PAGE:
9. The National Disability Rights Network and the Fire Alarm Industry 
Presented by: Mark Larson, Mark Larson and Associates LLC

The session will begin by telling the attendees of the current status of the National Disability Rights Network (NDRN) efforts with the US Access Board. Participants will learn of the work to modify the rules for smoke detection and occupant notification in buildings that are required to meet the accessibility standards from the Americans with Disabilities Act (ADA).

The session will explain the origin and role of the NDRN and the US Access Board and how they function under the ADA. Attendees will learn how the ADA developed and established the detection and notification requirements incorporated into the changes implemented in 1994. 


10. 3rd Party Reporting Why It’s Working
Presented By: Matthew Rice, Brycer

This session will be an education of how third party reporting is changing the landscape of the fire service industry. We will explore why these solutions are necessary, what 3rd party reporting solutions are, what a fire alarm contractor wants in a solution, and delve into case studies of how AHJs in concert with service providers are delivering compliance at rates never seen before. Specifically, how jurisdictions have decreased false alarms in partnership with service providers from increased inspection testing and maintenance (results are from AHJs with
populations of 30,000 – 4 million) of fire alarm and fire suppression systems. 

This session is pertinent to all attendees no matter their experience, as the basic level professionals will gain a perspective of where the industry is struggling and how technology is addressing the challenges. The intermediate professional will have any concerns answered and the advanced will be better prepared to position themselves for the opportunities these solutions afford their businesses.

Learning Outcomes:
A. Understanding of why this critical for the industry
B. Advantages of 3rd Party Reporting for service providers
C. What you want in a 3rd Party reporting service

11. The 2019 National Fire Alarm and Signaling Code – Proposed Changes  
Presented By: Merton Bunker, PE

The nine NFPA technical committees for NFPA 72, National Fire Alarm and Signaling Code, have been very busy over the past year as they work through the 2019 revision cycle. NFPA 72 is midway through the revision process for the 2019 edition. There are a number of exciting changes to the Code, to include the incorporation of NFPA 720, Standard for the Installation of Carbon Monoxide (CO) Detection and Warning Equipment into NFPA 72.

This presentation will review this and other significant proposed changes for the 2019 edition of NFPA 72 (and the reasons behind them) as approved by the nine technical committees. 

Learning Outcomes:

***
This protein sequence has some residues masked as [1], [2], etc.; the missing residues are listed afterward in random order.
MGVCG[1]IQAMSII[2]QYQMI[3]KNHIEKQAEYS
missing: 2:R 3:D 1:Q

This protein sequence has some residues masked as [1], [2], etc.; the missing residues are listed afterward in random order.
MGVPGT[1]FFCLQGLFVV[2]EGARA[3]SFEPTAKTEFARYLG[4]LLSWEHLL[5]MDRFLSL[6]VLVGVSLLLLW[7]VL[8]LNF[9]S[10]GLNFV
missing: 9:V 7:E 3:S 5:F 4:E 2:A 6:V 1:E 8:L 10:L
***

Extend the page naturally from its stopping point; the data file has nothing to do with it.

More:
A. Participants will be able to identify at least three key proposed changes in the 2019 edition of NFPA 72.
B. Participants will be able to identify at least three new requirements that impact fire alarm or signaling system planning and design.
C. Participants will be able to identify key changes that affect inspection and testing requirements.

12. Case Study – 181 Fremont Street, San Francisco - The first building in the country with Occupant Evacuation Elevators and Occupant Evacuation Operation System.
Presented by: Sagiv Weiss-Ishai, San Francisco Fire Department, Bureau of Fire Prevention

181 Fremont Street, located in downtown San Francisco, is a new 802 feet tall mixed-used high-rise tower containing residential and office occupancies. This building is designed and built in conformance with the 2009 Edition of IBC as modified by the 2010 Edition of the California Building Code (CBC). The IBC allows in Section 403.5.2 an exception for buildings other than Group R-2 that
are more than 420 feet in height, to have an Occupant Evacuation Elevators (OEE) system, in lieu of an additional stairway. In very tall buildings this exception allows a significant increase of the total building area otherwise utilized by the required additional stairway. The Occupant Evacuation Elevator system is designed to partially or fully evacuate the building during fire and non-fire emergencies by using an automatic Occupant Evacuation Operation (OEO) mode for the elevator system which is specified in the national elevator safety code – ASME A17.1-2013.

This presentation will describe the specific features of the 181 Fremont Street building, the design of the OEE and OEO systems and their interface with the building Fire Alarm system. The plan review, permitting and inspection challenges from the Fire Department perspective will be also described and discussed in this presentation.

Learning Outcomes: